ATTIC Youth Center and PhillyBOLT Invest In Youth to Future-Proof Philly

Kristin Holmes, Love Now Media
Brianna Swan (left), John Carr (center), and Madelyn Morrison (right). Carr and Morrison work together in a Train-to-Trainer program at the Attic Center to make communities better. Photo by Tezarah Wilkins.

Header photo: Brianna Swan (left), John Carr (center), and Madelyn Morrison (right). Carr and Morrison work together in a Train-to-Trainer program at the Attic Center to make communities better. Photo by Tezarah Wilkins.

We interviewed three dozen people about their vision for a more loving Philadelphia. A common theme that emerged was a call for more investment in young people’s education and mentorships that foster a sense of safety and belonging. People believe this could help prevent violence and promote mutual respect among young people. It has inspired this story’s focus on conflict resolution tools offered in schools that equip students with tools to de-escalate conflicts that result in resolution rather than escalate toward violence. This is the third and final story in our three-part “A More Loving Philly” series.

Philly’s youth are often at the center of news stories. They lead as protesters, activists, and organizers. They disrupt the status quo by riding motorbikes through the streets. They challenge definitions of identity and force us to evaluate whether the world we’ve designed does what it’s supposed to do. Yet, without guidance, support, and investment, youth are critically vulnerable due to a lack of safe places, housing, and education. 

“Our kids are left with nowhere to go, which leads them to things like crime…” says Madelyn Morrison, the director of programs at The Attic Youth Center, and “all of the things we mean when we say, ‘I don’t know what we’re going to do with these young folks today.’”

The Attic’s mission is to provide a welcoming space for LGBTQ+  young people, offering counseling, life skills instruction, and other services, but the center’s leaders plan to do more. They have started a program to train the young people who walk through The Attic’s doors seeking safety and support to venture outside the center’s walls and help create the community they want to see.

“I want to teach people respect,” said Brianna Swan, 21. Swan discovered The Attic several years ago when she moved to Philadelphia from a small town in Louisiana where she felt isolated and alone. Part of the lesson Swan hopes to share is akin to a sentiment she once shared with a teacher: “You may not like what I do, but you shouldn’t judge me for what I do or how I look.”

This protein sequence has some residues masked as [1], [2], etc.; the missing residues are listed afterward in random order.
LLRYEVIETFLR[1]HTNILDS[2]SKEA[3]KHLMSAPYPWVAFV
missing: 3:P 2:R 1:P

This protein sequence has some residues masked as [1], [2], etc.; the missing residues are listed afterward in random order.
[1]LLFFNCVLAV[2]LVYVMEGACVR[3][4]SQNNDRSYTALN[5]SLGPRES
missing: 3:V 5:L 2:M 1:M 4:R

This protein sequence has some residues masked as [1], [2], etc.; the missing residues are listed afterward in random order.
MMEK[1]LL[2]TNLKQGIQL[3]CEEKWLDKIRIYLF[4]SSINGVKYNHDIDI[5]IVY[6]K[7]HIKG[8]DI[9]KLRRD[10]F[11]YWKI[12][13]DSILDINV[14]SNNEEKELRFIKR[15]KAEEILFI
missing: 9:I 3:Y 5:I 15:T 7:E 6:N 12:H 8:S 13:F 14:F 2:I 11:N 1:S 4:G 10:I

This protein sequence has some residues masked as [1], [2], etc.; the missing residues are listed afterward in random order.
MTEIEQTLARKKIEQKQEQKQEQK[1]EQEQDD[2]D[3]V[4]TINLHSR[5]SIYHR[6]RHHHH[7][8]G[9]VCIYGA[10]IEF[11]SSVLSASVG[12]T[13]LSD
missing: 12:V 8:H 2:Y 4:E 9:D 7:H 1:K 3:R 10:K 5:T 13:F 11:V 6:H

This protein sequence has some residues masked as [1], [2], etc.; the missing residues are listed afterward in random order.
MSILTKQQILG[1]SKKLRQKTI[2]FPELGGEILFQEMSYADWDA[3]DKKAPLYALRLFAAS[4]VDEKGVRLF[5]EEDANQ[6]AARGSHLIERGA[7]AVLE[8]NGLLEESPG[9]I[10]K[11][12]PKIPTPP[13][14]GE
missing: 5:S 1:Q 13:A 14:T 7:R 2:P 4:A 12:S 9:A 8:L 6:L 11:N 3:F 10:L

Swan and other young people will be working with The Bryson Institute, a division of The Attic, which offers educational training designed to improve the climate and support for LGBTQ+ people in the places they live and work every day. Bryson has also helped companies develop policies and advised shelters with gender-based challenges. 

The Institute has carried out its mission since its founding in 1998. However, executive director Jasper Liem says its leaders are refocusing efforts on involving young people as trainers and incorporating the center’s Youth Leadership Council. 

Brianna Swan (left) chats with Madelyn Morrison (right). Swan is training to be a presenter as a part of The Bryson Institute’s mission to educate schools, organizations, corporations and other groups about LGBTQ+ issues. Morrison is the Attic Center’s youth programs director and former director of the center’s Bryson Institute. Photo by Tezarah Wilkins.

It is an approach to youth empowerment used by The Attic and other organizations that not only strengthens young people to become thriving adults but also provides a skill set and program that will help them transform unwelcoming and troubling spaces into ones that exhibit fairness, safety, equity, and respect.

Morrison describes Bryson’s goal, “It’s not about special treatment; it’s about living regular lives that are seen as lives that are regular.” Morrison is embarking on a youth training program to teach young adults about presentation skills, projecting their voice, crafting a message, navigating Q&A sessions, and ways to deal with online trolls. Young people will train as moderators and participate in mock panel discussions to sharpen their skills.